Misophonia is officially defined as the hatred of sound. This definition isn’t quite right. Yes I hate some sounds, but not all sounds. I still love music, I love the sound of a baby laughing on his stroller from the Baby Stroller Reviews, I love the sound of my cats purring. But there are some sounds that I hate with a passion. It’s not just hatred though, it’s more than that but it’s also less than that. How do I put this in words to make someone without misophonia understand? Imagine you are sitting at a table eating dinner with your family. If the thought of that made you flinch or filled you with fear, you probably have misophonia. If that’s true I’m sorry. If that’s not true, consider yourself lucky. That dinner table with your family would be filled with noises. Noises that most people hardly notice. The scraping of a fork against a plate, the chewing of food, the slurping of a drink, even the sound of someone swallowing or breathing. All these things and more make that dinner table hell for those of us with misophonia. I apologise right now, because if you have misophonia even reading about those sounds could cause pain.
Some of you without misophonia may be thinking “But everyone gets annoyed by these sounds”, stop that thought right now. Misophonia is more than annoyance, it’s wanting to scream because someone’s breathing too loud. It’s wanting to punch someone who’s smacking their gum. It’s wanting to rip your own ears off because you can’t escape the noise. Hey, if Van Gogh cut off his ear maybe I could too right. That thought goes through my mind more often than it probably should.
Those noises are everywhere. There is literally no way to escape them. Even those of us with misophonia make these noises, sometimes on bad days even the noises I make trigger me. We can put in our earbuds and turn on some music or white noise, but it doesn’t make the noise go away. So we go about our daily lives fighting back the urge to strangle someone every day. Sometimes I don’t even know how I’ve made it through the day. Sometimes I come home from school and all I want to do is scream and cry like a two year old. Sometimes I have panic attacks. Sometimes I can’t even stand the sound of my own breathing. But other times I’m fine. Sometimes I’ll be doing something and I’ll be able to forget that I even have misophonia. It’s not all bad, but it’s definitely not all sunshine and rainbows either.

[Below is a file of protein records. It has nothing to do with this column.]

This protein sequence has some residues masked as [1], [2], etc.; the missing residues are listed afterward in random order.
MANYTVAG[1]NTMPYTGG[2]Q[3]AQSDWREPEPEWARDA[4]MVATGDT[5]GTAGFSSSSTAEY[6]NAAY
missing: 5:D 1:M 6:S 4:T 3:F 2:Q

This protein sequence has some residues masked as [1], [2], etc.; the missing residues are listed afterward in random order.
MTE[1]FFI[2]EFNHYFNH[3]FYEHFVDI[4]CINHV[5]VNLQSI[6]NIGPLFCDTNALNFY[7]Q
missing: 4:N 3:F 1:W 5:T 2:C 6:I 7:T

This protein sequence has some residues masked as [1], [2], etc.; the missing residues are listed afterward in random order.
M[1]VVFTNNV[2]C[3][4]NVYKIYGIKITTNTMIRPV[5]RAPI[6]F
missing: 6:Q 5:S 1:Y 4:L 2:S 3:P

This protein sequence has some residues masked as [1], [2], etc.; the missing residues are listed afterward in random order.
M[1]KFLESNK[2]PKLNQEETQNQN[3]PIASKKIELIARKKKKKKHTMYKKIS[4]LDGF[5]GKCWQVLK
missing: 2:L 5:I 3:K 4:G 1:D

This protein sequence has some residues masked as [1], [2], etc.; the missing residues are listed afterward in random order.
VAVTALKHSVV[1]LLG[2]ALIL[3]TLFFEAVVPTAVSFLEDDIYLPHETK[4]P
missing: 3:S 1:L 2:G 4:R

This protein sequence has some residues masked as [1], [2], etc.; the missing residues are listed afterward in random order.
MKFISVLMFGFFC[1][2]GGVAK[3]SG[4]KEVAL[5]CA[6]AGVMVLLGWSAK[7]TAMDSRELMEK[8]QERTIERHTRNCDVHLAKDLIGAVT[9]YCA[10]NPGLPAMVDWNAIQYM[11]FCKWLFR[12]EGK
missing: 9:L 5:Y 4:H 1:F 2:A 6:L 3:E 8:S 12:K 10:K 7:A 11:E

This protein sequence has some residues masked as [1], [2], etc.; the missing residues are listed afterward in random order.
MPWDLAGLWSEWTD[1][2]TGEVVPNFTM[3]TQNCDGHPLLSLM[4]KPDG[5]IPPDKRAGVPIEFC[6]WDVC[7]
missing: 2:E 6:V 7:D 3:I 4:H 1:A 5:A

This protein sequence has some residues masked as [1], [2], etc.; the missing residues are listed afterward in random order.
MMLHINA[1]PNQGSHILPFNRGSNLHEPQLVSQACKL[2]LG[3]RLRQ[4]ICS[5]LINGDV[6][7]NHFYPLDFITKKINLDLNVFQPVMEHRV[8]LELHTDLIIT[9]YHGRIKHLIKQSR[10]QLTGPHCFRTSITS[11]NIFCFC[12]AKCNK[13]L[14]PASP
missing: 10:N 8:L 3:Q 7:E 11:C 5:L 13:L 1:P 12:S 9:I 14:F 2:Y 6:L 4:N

So if I could define misophonia in my own words how would I define it? I’d define it as a disorder that makes the people who have it have adverse and intense emotional and physical responses to certain noises. These noises often include noises made with the mouth and small repetitive noises. Reactions to these noises may include violent urges to hurt those who are making the noise or themselves, sudden feelings of rage and/or panic, and intense anxiety. This is also a disorder which at the moment has no cure.
There may not be a cure. Not just yet. But I have to hope that someday there will be. Maybe not in my lifetime, maybe not for a century or more. But sooner or later there will be. Until then all I can do is this, writing. Putting my voice out there. Helping people understand. Maybe someone with misophonia will read this and feel a little less alone in their struggle.
This is my definition of misophonia. But I will not let misophonia define me.
Editor Note: There’s a wonderful study at Duke University that has proposed a possible treatment for misophonia. The best part, it’s starting in 2018! To find information on this study, or donate, please go here.Want to learn more? Join a Workshop with Dr. Jennifer Brout or Duke CMER at Misophonia Education.